Constant intensity doesn't work for me, plot-wise. It leaves me numb. It diminishes the drama of things that are to come, and this is only page 69. I felt that the story needed a quiet moment to punctuate the action. Before Faye finishes that coffeecake, she and her husband are going to argue over her willingness to work too hard and to put herself at risk while she herself is pregnant. By the time she's ready for another before-bed snack, she will have looked into the face of a man whose throat was slashed before he was dumped into the Matanzas River.

It is no accident that I showed you the way Faye balanced that plate on her big belly. Any woman who has ever been eight months pregnant will read that scene and remember how it feels to feel bloated and heavy and ravenous and exhausted. By the end of the book, even my male readers will know how it feels, too, if I've done my job right. And anyone with a heart will be deeply concerned for Faye and Glynis, as they struggle to protect themselves and their unborn children.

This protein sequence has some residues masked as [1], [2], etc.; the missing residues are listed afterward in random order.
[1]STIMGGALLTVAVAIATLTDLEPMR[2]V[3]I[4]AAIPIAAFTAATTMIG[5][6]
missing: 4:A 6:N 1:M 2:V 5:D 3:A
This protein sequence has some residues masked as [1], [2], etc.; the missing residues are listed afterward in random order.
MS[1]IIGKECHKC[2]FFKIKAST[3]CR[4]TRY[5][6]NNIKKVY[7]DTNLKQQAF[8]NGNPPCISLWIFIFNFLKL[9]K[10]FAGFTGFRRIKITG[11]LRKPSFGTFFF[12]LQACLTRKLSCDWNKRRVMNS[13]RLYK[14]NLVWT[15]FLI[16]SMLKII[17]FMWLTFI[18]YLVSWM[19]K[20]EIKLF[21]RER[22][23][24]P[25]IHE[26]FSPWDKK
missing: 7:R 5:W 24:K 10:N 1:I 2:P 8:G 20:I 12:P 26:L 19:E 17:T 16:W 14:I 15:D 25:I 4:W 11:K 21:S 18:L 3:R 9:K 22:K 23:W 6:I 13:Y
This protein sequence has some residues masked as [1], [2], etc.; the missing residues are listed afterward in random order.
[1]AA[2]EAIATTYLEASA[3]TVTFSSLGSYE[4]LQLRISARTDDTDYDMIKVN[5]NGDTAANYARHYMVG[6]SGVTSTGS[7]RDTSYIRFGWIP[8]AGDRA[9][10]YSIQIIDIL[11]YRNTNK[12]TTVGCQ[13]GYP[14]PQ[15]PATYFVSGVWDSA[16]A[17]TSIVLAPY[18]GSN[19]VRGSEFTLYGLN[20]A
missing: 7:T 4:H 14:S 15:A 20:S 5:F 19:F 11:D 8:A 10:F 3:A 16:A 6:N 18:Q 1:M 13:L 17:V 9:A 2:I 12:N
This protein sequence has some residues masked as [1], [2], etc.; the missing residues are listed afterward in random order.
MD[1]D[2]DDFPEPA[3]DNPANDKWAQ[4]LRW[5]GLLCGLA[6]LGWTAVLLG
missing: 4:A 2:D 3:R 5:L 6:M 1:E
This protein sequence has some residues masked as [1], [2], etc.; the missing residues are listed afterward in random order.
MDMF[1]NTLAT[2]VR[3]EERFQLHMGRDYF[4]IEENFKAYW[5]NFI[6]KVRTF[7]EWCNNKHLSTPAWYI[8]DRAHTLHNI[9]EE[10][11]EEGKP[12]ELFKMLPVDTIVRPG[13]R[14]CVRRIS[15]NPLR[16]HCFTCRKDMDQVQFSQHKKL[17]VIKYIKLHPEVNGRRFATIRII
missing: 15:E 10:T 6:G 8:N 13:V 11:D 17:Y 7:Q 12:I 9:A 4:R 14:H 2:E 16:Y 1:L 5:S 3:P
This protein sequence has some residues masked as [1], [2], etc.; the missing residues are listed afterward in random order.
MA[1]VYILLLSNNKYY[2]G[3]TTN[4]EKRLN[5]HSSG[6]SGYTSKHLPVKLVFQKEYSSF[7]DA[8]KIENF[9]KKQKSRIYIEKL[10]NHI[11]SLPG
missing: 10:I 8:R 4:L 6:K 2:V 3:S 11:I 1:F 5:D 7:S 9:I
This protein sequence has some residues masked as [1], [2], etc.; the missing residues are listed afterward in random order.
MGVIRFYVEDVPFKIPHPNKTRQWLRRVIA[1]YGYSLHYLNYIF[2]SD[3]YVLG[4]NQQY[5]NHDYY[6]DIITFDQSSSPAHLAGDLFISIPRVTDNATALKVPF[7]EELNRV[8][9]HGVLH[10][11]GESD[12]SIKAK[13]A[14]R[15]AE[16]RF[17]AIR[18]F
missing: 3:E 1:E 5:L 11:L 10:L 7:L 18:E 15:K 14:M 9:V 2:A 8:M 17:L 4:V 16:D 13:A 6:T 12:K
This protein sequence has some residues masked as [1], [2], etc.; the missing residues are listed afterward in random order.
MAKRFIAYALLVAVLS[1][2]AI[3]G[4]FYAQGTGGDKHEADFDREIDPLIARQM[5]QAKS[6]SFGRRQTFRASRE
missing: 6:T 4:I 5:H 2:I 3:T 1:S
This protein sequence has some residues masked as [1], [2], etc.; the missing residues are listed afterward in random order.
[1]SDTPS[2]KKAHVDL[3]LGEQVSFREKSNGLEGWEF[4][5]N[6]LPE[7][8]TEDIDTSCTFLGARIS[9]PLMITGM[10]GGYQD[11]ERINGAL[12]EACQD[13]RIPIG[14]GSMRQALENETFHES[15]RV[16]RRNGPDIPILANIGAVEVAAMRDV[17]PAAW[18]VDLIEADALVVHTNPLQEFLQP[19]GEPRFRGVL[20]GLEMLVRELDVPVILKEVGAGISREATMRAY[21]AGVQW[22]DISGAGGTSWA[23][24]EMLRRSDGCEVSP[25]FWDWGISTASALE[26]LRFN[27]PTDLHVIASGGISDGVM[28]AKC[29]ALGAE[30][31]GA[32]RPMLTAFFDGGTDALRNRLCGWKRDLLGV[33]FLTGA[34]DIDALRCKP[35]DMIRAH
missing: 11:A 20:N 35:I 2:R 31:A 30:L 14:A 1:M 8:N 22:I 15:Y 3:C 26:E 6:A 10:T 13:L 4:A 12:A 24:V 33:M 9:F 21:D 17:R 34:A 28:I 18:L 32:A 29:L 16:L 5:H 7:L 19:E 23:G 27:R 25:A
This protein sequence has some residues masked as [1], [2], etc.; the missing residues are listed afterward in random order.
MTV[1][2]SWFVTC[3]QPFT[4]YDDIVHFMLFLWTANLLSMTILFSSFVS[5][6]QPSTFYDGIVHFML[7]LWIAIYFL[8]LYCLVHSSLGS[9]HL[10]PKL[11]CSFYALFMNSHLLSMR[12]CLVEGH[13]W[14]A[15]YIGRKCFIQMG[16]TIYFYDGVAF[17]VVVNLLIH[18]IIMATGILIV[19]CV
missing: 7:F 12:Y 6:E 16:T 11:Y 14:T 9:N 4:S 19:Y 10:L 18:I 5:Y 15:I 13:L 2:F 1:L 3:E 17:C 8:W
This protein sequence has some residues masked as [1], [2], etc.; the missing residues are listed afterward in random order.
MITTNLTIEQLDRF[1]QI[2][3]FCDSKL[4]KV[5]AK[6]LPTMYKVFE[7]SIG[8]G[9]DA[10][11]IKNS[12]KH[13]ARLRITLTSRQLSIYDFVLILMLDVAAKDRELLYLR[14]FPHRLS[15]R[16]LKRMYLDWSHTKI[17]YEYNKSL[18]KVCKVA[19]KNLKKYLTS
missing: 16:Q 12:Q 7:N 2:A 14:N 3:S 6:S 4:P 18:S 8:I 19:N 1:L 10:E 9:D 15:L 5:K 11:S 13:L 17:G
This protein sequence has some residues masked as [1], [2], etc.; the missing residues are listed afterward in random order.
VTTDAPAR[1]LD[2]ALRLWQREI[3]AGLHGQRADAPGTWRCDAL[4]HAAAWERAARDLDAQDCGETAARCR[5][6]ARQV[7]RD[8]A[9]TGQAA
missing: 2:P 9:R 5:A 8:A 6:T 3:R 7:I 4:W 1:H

But the blueberry coffeecake incident only occupies the second half of page 69. What else did I do with that page? ancient and probably homeless old man named Victor gives Faye a dime. Why? Well, I had my reasons.
She glanced down at the coin on her palm. It was a dime, but the gleam of the sun on its worn surface was all wrong.

Looking more closely, she saw why the light reflected strangely from the dime. It was silver.

Minted in 1941, Faye's gift coin was a Mercury dime, adorned with the head of Liberty, wearing a winged cap. Looking over Joe's shoulder, she saw that he'd gotten a modern Roosevelt dime, while Levon held an older Roosevelt dime, also with the unmistakable sheen of silver.

"He does away dimes, I mean," Suzanne said. "The cook grew up here, and she says he's done that for as long as she remembers."